What I want is for my life to be more deliberate. So much springs forth from that. From more writing time to reading to potentially taking up an instrument (below). But when I'm stuck online, I feel like I'm dribbling. I'm not really working. I'm not really playing. I'm not really enjoying myself. I'm just there scratching that itch, sometimes on bad brain days for HOURS. I don't know how much it will work to just think about this and commit to "not getting stuck as often," but if that doesn't work, I can install some Facebook monitor apps or something. Sometimes just being aware of something helps. But also....

To that end I want to "play hard." Or at least harder. Instead of four hours doing nothing on Facebook, I want to close the window and do the things I want to do––that I LIKE doing. Watching Netflix. Playing video games. Reading (above). I have so many games I'm itching to play and so many shows I'd like to see. I'm going to start putting PLAY time in my daily schedule to help encourage me to spend more time away from FB. Maybe I can't do it by just willpower and have never had much luck from simply saying, "Must.....not.....Facebook!" However, it's very likely that working WITH my brain, I can find success in saying, "Oh that's my 4pm alarm. It's Fallout o'clock!"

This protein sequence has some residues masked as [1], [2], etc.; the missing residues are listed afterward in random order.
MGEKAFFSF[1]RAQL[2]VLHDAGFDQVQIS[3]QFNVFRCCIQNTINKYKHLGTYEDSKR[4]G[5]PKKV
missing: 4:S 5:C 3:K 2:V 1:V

I bought a meal kit from Amazon on a whim this year––just to try to get more vegetables into my diet, really. I really enjoyed making it. So I bought another. Then another. Suddenly I'm going through two or three a week and loving the shit out of cooking. I never knew how much pleasure and comfort it would bring me (especially feeding peeps). So what I really want to do is try to find some recipes for those kits I've really liked, start buying those ingredients, and learn to make those recipes from scratch. I'll start with one and then keep going. I'd like to try to cook one meal from scratch at least once a week, but it'll probably start with once every two.

Similarly I recently got a camera. (Like a real one, not just the cell phone type. An older model as a "starter," but no slouch.) I have gotten to play with it a bit, and it makes me really happy to try to find the shot (even if I'm no good), but I really want to sit and read the instructions, learn what it does, find a cable so I can upload them to my computer, take LOTS more pictures and kind of go all in on this. If it turns out to be one of those things that kind of fades in time, I'll let it go without trying to hardass myself about it, but if I continue to dig it, I'd like to be knowledgeable enough by the time I buy a "Yes, I'm really serious about this" camera to know what I want.